For as long as I can remember I have loved all things flowers. I love how they smell, how they brighten a home, how they lift your spirits immediately.
If I had to choose between buying a Starbucks coffee or a small bunch of daisies to bring home while shopping at the grocery store, I would almost always choose the daisies. And that’s saying a lot. Fresh flowers in the home are amazing.
I’ve coordinated and arranged flowers for several weddings, including my own (that was sort of a crazy budget idea but it ended up working out really well). Over the years I’ve sort of self-taught on the different varieties, and have experimented with how long they’ll last in water, in the fridge, poked into a bowl of succulents… I know all of the secret places to purchase in mass bulk or just as onesie twosies :).
All of that said, I’m just a hobbyist beginner. My baby florist skills need some serious work and I love to learn new tips and ideas.
My girlfriend and I recently hosted a ‘You Are My Sunshine’ baby shower for a friend and I made up a handful of centerpieces the morning of. I thought I’d share my thought process for assembling.
Choosing Your Flowers:
Like choosing patterns, I almost always choose a large bloom (sunflowers, hydrangeas, zinnias, dahlias…), a medium bloom (such as peonies, daisies, alstromeria, tulips, roses – or a succulent/greenery with medium-sized leaves), a small bloom (godecia, small daisies, snap dragons, stock, also could be leaves) and then a very small something or other (baby’s breath, fern leaves, mimosa, genesta, astilbe). Variety is the spice of life.
When it comes to colors, I think you can go really any direction. The color wheel is nice to keep in mind (yellow pairs nicely with purple, red with green…), likewise choosing all ‘bright’ colors like pink, yellow and orange or all ‘deep’ colors like purple, burgundy and red are awesome.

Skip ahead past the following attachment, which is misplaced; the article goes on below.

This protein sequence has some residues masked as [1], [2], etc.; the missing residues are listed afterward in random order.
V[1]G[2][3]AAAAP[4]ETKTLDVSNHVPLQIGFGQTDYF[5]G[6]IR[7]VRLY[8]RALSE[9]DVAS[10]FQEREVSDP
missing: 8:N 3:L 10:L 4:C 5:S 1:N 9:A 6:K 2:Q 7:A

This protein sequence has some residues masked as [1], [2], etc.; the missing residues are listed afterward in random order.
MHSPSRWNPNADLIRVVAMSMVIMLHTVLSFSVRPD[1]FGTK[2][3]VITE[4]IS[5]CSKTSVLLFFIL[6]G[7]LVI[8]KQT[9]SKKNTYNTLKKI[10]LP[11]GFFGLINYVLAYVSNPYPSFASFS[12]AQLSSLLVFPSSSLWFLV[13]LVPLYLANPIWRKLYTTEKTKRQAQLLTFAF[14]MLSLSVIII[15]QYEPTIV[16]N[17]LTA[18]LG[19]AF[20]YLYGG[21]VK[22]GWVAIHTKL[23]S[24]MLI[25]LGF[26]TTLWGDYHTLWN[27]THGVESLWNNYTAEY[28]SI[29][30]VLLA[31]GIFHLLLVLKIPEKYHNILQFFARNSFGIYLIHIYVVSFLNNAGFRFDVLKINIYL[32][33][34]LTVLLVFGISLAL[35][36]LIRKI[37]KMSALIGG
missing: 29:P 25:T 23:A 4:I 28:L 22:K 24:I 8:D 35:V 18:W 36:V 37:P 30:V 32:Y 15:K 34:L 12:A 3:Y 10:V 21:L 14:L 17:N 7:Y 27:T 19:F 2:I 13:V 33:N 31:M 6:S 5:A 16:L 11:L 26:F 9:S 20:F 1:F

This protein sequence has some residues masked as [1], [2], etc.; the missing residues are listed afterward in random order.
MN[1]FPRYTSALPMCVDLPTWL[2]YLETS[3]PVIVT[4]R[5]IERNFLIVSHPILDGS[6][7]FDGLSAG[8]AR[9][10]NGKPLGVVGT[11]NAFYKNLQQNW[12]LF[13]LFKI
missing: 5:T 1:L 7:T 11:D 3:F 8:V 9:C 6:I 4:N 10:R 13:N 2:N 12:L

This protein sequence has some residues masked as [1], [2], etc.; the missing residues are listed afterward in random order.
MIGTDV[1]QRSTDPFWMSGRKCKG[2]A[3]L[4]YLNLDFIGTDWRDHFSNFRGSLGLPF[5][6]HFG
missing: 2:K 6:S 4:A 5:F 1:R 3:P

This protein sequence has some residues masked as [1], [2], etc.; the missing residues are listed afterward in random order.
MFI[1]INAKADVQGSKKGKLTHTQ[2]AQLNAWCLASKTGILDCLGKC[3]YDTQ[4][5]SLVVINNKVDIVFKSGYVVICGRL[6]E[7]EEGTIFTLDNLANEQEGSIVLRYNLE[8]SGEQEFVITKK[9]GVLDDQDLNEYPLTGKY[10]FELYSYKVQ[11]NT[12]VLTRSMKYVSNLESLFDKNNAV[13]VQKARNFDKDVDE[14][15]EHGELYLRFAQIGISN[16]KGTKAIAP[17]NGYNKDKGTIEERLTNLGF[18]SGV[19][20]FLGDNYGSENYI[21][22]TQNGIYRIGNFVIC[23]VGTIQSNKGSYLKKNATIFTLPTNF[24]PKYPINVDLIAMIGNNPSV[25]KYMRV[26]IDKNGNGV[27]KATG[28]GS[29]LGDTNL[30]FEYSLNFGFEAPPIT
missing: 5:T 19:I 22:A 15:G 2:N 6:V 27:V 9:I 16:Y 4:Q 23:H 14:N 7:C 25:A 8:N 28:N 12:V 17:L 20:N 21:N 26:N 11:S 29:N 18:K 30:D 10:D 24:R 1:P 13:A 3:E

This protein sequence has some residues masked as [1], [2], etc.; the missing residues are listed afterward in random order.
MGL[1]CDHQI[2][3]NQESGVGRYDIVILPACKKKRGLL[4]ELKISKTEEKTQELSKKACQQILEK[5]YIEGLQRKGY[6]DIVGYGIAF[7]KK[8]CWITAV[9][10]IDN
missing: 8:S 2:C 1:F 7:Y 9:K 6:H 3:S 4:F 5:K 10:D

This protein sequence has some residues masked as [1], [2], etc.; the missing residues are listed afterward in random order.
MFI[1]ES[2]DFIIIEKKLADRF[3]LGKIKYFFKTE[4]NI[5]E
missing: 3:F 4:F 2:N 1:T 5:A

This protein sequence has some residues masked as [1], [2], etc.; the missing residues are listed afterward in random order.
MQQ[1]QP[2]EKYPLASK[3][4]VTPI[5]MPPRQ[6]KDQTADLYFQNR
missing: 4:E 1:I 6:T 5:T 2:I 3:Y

For my example here I chose yellow as my main color and white and a variety of greens (and even deep burgundies) in the succulents as accents. Something dark, something light, something that really contrasts. Here’s a side shot of the very top floral arrangement.
I usually start with the bigger blooms or chunks (like a snip of an entire succulent branch) so that my heights are about right for these ‘structural’ pieces. I like a variety of height, and in general, for blooms to be about twice the size of the vase that they’re in (meaning if a vase is 6″, the bouquet will come out the top about 6″ for a total of 12″ in height). But that’s not a hard and fast rule.
Once the larger blooms are in, I group medium and smaller blooms/greenery together. I don’t like solos going on anywhere in the vase usually. I don’t think that the odd number rule really applies here (the design rule that groupings should be in 3, 5, 7). Pairings sometimes are perfectly acceptable. Miniature blooms, generally speaking, look best in a large group.
For a backside shot, see three photos above.
I adore having something droop out of the vase. It could be a flower that tends to dip a little bit (like freesias) or a long piece of greenery. I chose eucalyptus for this centerpiece. One side should drip more than the other, one side should feel heavier with movement.
So here’s my final full vase. It’s not perfect. In hindsight I am really wishing I had done something to cover up the stems in the clear vase (usually a large banana leaf curled up in there or even twine wrapped around the outside would do it). I also don’t love how the miniature daisies are poking to the left instead of ‘spilling’, but I put a bunch of these together in about a half hour so it’s all good :).
There’s a novice’s opinion on how to quickly assemble a floral centerpiece! Happy mid-week.